James Kelly casts an eye across Europe to look at teams who in the last decade or so have narrowly missed out on promotion to their domestic top flight through a mixture of late goals, play-off defeats and off field complications.
Sitting inside Wembley, I am surrounded by tangible sadness. It is 29th May 2017, and I have just watched Exeter City lose 2-1 to Blackpool in the League Two play-off final. On the train back I am sandwiched next to the window by a rather large man, leaving me little to do other than gaze out of the window with my earphones in. As I think about the thousands of disappointed Grecians to the soundtrack of A Tribe Called Quest, I realise how this happens every season to scores of football fans. Upon my return home I delve into the record books to check up on missed promotions from around Europe, specifically into top flights. What I found was a selection of unfortunate clubs, who missed their one chance of hitting the big time. Can they kick it? Well they very nearly could have…
Lorca Deportiva, Spain (2005/06)
A club that almost ascended to Spain’s top flight just four years after foundation under the guidance of now PSG manager Unai Emery. Lorca were right in the mix throughout the season, although with just five games to go a run of poor form saw the side slip out of the promotion spots. This involved a 1-1 draw with Real Valladolid, 2-1 loss to Lleida and 0-0 draws with Ejido and fellow third chasing side Levante. The penultimate game of the season saw the two meet, in which Facundo Sava missed a penalty for Lorca. Had he scored, Lorca would have moved back into the promotion spots at the expense of their opponents and on course for a second successive promotion under Emery. The next season though he moved to Almería, Lorca were relegated and in 2012 the club were dissolved. The re-founded side now ply their trade in Spain’s fourth division.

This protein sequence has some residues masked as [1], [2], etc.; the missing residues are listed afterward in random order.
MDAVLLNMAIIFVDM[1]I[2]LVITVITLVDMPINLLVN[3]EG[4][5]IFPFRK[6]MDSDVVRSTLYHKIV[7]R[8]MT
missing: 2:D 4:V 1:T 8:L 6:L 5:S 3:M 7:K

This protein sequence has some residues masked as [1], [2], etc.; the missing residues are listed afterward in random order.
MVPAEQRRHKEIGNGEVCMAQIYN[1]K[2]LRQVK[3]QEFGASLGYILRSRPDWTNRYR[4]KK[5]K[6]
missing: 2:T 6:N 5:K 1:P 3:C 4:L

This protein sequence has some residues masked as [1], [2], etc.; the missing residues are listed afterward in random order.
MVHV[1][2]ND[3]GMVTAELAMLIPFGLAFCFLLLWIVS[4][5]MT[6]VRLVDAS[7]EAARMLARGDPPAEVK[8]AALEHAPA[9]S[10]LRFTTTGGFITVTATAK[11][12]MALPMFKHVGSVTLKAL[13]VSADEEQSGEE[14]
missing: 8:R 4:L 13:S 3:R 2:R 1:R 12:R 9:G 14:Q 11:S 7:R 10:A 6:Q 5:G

Bristol City, England (2007/08)
Having been without a top division team since 1980, the eighth largest city in England’s barren run was nearly ended in 2008 by manager Gary Johnson. Newly promoted, the club started the season as favourites for relegation but ended up challenging for the title. Top with only eight games left, a poor run-in of losses to Plymouth, Cardiff, Southampton, Stoke and Sheffield United left them in the play-offs. In the semis they comfortably dispatched of Crystal Palace, however lost 1-0 in the Wembley showpiece to Hull. They haven’t come close since, instead suffering relegation to League One in 2013, and only secured their Championship status late last season.